Puppet (software)

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Puppet manually invoked on a client
Developer(s) Puppet Labs
Initial release 2005; 11 years ago (2005)
Stable release 4.6.0 (August 10, 2016; 15 days ago (2016-08-10)[1]) [±]
Preview release 4.0-rc1 (April 15, 2015; 16 months ago (2015-04-15)) [±]
Written in Ruby
Operating system Linux, Unix-like, Microsoft Windows
License Apache for >2.7.0, GPL for prior versions
Website www.puppet.com

In computing, Puppet is an open-source configuration management tool. It runs on many Unix-like systems as well as on Microsoft Windows, and includes its own declarative language to describe system configuration.

Puppet is produced by Puppet Labs, founded by Luke Kanies in 2005. It is written in Ruby and released as free software under the GNU General Public License (GPL) until version 2.7.0 and the Apache License 2.0 after that.[2]


Puppet is designed to manage the configuration of Unix-like and Microsoft Windows systems declaratively. The user describes system resources and their state, either using Puppet's declarative language or a Ruby DSL (domain-specific language). This information is stored in files called "Puppet manifests". Puppet discovers the system information via a utility called Facter, and compiles the Puppet manifests into a system-specific catalog containing resources and resource dependency, which are applied against the target systems. Any actions taken by Puppet are then reported.

Puppet consists of a custom declarative language to describe system configuration, which can be either applied directly on the system, or compiled into a catalog and distributed to the target system via client–server paradigm (using a REST API), and the agent uses system specific providers to enforce the resource specified in the manifests. The resource abstraction layer enables administrators to describe the configuration in high-level terms, such as users, services and packages without the need to specify OS specific commands (such as rpm, yum, apt).

Puppet is model-driven, requiring limited programming knowledge to use.[3]

Platforms and users[edit]

Built to be cross-platform, Puppet works on all major Linux distributions, as well as on other Unix-like systems (Solaris, BSD, Mac OS X, AIX, HP-UX), and has Microsoft Windows support.[4][5]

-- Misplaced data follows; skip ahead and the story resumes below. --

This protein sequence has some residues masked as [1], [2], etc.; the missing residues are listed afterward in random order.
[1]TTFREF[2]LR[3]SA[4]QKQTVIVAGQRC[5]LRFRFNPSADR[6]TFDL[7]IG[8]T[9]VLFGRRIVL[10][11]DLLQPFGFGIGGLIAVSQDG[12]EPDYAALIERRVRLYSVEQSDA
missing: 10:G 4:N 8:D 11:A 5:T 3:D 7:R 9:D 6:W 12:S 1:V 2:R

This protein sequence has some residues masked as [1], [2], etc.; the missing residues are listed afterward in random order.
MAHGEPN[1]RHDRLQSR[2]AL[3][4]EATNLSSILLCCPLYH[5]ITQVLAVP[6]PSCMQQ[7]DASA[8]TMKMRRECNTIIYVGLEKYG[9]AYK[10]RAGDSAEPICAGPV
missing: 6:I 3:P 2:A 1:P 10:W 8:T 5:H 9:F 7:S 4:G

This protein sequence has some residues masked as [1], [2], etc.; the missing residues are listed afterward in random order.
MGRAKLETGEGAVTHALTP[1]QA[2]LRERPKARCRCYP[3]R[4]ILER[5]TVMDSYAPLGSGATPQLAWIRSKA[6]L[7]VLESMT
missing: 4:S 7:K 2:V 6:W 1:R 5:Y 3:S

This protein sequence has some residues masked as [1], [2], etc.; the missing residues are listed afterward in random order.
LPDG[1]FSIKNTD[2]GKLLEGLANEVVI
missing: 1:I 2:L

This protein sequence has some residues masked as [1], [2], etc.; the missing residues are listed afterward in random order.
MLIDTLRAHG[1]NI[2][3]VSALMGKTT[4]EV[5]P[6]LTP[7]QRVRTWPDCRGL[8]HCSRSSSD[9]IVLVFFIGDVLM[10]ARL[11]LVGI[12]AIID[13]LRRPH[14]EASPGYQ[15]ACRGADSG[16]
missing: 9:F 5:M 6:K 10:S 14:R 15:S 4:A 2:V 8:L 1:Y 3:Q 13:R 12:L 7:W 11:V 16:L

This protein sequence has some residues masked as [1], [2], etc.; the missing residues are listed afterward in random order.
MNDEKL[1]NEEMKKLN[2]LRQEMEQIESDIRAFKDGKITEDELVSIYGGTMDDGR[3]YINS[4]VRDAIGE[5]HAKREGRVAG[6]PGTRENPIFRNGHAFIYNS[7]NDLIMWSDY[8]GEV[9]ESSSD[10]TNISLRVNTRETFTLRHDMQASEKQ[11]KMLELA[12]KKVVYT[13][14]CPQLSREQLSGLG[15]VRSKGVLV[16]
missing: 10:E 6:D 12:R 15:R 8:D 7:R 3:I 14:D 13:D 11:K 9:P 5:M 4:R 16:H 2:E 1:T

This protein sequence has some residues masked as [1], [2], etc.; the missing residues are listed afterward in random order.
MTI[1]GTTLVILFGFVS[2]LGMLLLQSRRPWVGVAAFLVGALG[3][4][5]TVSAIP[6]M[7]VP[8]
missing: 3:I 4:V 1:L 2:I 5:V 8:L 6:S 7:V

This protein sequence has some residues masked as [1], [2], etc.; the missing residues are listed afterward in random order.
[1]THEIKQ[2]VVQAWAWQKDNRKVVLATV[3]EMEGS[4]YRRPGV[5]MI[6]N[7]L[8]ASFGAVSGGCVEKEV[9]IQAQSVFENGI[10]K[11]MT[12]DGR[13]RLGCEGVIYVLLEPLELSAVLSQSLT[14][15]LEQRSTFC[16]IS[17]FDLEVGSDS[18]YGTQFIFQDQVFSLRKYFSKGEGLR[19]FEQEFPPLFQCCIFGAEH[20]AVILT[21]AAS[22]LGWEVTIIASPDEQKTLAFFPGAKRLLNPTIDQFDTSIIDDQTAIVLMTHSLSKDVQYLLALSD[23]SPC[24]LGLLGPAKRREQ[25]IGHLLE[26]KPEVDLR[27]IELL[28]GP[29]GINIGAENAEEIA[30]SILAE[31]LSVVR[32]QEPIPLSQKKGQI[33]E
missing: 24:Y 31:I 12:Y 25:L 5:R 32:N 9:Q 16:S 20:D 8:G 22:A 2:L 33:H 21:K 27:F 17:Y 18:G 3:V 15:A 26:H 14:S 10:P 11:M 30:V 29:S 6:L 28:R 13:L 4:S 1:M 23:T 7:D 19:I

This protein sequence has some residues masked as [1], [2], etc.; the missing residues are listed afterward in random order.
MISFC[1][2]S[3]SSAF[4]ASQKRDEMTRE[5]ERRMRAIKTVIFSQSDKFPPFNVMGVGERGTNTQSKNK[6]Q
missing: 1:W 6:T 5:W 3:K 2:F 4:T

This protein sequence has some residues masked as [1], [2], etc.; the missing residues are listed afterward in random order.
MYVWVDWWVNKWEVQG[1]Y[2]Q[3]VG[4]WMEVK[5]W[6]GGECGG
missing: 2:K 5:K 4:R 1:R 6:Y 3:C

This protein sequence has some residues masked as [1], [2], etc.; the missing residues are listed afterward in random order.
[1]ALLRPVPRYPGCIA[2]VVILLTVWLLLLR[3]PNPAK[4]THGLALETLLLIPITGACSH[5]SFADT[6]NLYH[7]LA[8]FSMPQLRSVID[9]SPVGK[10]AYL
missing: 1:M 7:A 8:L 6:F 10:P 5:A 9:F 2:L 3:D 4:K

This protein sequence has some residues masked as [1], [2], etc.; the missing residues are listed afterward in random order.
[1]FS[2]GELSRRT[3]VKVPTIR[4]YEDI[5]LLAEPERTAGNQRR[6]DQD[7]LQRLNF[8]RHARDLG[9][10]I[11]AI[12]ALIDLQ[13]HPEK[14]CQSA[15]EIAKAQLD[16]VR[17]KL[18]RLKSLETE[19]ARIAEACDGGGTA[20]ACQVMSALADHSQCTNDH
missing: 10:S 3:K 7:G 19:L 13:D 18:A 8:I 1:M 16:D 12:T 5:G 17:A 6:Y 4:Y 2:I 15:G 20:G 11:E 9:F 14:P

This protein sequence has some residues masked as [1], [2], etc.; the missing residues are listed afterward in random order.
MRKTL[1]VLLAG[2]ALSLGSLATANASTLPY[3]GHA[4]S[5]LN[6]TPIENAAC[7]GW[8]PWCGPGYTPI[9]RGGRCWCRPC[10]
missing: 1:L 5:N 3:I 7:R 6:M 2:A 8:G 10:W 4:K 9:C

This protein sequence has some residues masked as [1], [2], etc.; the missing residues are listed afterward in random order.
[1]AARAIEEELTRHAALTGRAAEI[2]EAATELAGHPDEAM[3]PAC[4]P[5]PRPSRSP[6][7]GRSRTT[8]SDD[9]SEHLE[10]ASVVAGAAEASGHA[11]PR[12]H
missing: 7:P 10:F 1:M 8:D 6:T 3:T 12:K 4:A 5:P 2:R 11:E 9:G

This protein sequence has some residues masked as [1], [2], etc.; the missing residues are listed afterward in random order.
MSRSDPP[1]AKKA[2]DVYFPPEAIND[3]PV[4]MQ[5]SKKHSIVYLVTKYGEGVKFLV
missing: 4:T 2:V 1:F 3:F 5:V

Puppet is used by the Wikimedia Foundation,[6] ARIN, Mozilla,[7] Reddit,[8] CERN,[9] Dell, Rackspace, Zynga, Twitter, the New York Stock Exchange, PayPal, Disney, Citrix Systems, Spotify, TubeMogul,[10] Oracle, Yandex, the University of California Los Angeles, the University of North Texas, the Los Alamos National Laboratory, Stanford University, Purdue University, Lexmark, QVC, Intel, and Google, among others.[11]

See also[edit]


  1. ^ "Puppet 4.6 Release Notes". Puppet. Retrieved 12 August 2016. 
  2. ^ "Puppet Frequently Asked Questions". Puppet Labs. Retrieved 10 March 2010. 
  3. ^ "Deploying Apache Tomcat Applications With Puppet". tomcatexpert.com. Retrieved 23 January 2015. 
  4. ^ "PE 3.7 » Installing » System Requirements — Documentation — Puppet Labs". puppetlabs.com. Retrieved 23 January 2015. 
  5. ^ "Puppet Open Source » Supported Platforms and System Requirements — Documentation — Puppet Labs". puppetlabs.com. Retrieved 23 January 2015. 
  6. ^ Ever wondered how the Wikimedia servers are configured? — Wikimedia blog. Blog.wikimedia.org (2011-09-19). Retrieved on 2013-12-09.
  7. ^ "ReleaseEngineering/PuppetAgain". mozilla.org. Retrieved 4 March 2015. 
  8. ^ We are sysadmins @ reddit. Ask us anything! : sysadmin. Reddit.com (2012-03-21). Retrieved on 2013-12-09.
  9. ^ "CERN Configuration Management System User Guide". cern.ch. Retrieved 30 March 2015. 
  10. ^ "Puppet Camp Paris: Improving Operations Efficiency With Puppet". shell-tips.com. 2015-04-20. 
  11. ^ Google, VMware, Cisco stuff Puppet with $8.5M

External links[edit]